Mr. George Glotzbach
Brother Glotzbach was the 2016 honoree and came resplendently attired in his authentic Tracht Anzug! Brother Glotzbach divided his talk into segments which he expertly timed to coincide with various courses of our dinner.
First, Brother Glotzbach told us about his family history. His great-great grandfather, a German immigrant, had the misfortune to be the first recorded death in Brown County, Minnesota, where New Ulm is located. Then, when his great-great grandmother re-married, a necessity for a young widow stranded on the frontier, her marriage was the first recorded marriage in Brown County, circa 1855.
Brother Glotzbach went on to tell us of the founding of New Ulm by refugees from the Revolutions of 1848 who were free thinkers who gravitated toward the Turn Verein Movement. These settlers came to New Ulm by way of the Turn Verein of Cincinnati, Ohio. These first settlers did not adhere to any organized religion. However, they soon found themselves joined by Catholic German-Bohemians as well as by German Methodists and Lutherans.
These German settlers of varying backgrounds were forced to cooperate just to survive life on the frontier. As Brother Glotzbach told us, the city’s very existence was put to the test during two pitched battles with the Dakota Sioux in August of 1862. During this Indian uprising 800 settlers lost their lives.
But the city did survive and it also remained decidedly German in its ethnic makeup.
So proud were these German-Americans of their heritage that, in 1897, the National Order of the Sons of Hermann erected a copper statue of Hermann der Cherusker Furst (the Prince of the Cheruskans) that stands 102 feet tall from its base to the tip of Hermann’s sword. Brother Glotzbach then proceeded to give as a brief history lesson about why Hermann was selected as the subject of the statue.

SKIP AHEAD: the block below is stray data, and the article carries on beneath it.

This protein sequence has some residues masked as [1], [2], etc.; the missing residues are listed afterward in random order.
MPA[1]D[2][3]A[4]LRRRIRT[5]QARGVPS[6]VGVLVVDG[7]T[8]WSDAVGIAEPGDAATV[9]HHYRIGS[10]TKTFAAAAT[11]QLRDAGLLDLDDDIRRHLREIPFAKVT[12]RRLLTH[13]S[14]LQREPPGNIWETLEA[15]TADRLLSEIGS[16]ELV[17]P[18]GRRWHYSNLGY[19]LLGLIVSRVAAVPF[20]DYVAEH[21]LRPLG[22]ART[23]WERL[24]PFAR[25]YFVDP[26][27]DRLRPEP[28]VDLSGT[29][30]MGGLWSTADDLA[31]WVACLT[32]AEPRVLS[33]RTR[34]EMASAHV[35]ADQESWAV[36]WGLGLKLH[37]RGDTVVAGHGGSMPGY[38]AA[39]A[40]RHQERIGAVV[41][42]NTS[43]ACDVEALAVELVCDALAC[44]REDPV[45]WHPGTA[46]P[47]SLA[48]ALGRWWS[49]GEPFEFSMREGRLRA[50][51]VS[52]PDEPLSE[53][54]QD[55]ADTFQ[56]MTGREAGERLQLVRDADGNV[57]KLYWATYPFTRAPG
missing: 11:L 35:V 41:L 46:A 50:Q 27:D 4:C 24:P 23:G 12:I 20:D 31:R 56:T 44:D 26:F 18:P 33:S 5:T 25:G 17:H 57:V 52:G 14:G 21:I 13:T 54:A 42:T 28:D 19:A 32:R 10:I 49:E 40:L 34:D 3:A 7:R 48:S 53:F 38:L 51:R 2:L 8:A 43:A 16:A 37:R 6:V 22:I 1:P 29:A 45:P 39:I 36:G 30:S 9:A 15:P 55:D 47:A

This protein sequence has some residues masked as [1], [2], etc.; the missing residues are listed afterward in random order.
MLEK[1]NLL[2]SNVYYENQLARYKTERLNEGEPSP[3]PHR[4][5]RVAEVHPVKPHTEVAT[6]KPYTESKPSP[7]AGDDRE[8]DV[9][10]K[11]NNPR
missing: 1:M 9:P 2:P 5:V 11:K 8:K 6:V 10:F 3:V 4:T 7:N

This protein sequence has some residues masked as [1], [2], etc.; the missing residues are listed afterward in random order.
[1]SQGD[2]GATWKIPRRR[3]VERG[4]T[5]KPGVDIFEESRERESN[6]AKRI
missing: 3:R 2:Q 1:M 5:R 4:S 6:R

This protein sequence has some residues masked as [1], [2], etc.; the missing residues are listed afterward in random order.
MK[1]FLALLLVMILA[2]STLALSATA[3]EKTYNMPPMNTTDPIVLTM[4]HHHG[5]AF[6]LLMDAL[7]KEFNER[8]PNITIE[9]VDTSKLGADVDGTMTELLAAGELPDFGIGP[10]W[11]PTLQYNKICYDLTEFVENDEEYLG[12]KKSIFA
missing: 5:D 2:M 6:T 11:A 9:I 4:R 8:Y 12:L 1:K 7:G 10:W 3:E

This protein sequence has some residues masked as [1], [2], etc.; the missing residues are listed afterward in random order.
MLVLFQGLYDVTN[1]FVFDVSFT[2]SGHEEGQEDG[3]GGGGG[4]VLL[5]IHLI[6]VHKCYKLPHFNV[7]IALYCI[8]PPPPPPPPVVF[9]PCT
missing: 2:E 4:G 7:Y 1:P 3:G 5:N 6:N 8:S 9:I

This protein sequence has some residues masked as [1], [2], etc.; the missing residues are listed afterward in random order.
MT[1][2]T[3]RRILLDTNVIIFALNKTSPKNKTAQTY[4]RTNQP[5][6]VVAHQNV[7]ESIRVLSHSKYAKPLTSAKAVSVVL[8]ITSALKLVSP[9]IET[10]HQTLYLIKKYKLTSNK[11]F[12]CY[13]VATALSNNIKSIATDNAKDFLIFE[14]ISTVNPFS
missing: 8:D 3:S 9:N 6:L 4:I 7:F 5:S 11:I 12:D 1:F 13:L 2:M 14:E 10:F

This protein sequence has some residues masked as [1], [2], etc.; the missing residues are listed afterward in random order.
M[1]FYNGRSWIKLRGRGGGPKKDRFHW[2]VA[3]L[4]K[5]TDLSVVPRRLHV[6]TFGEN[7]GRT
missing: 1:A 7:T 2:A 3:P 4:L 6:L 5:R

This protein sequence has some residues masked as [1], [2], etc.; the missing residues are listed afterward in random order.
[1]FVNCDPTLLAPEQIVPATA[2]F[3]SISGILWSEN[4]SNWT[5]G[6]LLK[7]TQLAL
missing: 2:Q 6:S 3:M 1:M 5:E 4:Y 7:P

The story of Hermann goes back to 9 A.D. when this prince of the Germanic Cheruskan tribe lured three Roman legions under General Publius Quinctilius Varus into an ambush near Kalkriese in the Teutoburger Forest. This smashing Roman defeat has gone down in German History as “Die Varus Schlacht” (the slaughter of Varus). Ever since, Hermann has been held up as a symbol of German national pride. Therefore, it should be no surprise that Germany has its own, even larger, Hermann statue located in the town of Detmold in the Teutoburger Forest. Today, the New Ulm statue is recognized on the list of United States historic sites as a symbol of the German element in America.
Ever the showman, Brother Glotzbach ended his talk by leading all those assembled in a rousing rendition of Ein Prosit der Gemuetlichkeit! Our very enjoyable evening then came to an end when Sister Phyllis Kurz and her family joined National Chairman Robert Land in presenting Brother Glotzbach with a certificate of appreciation.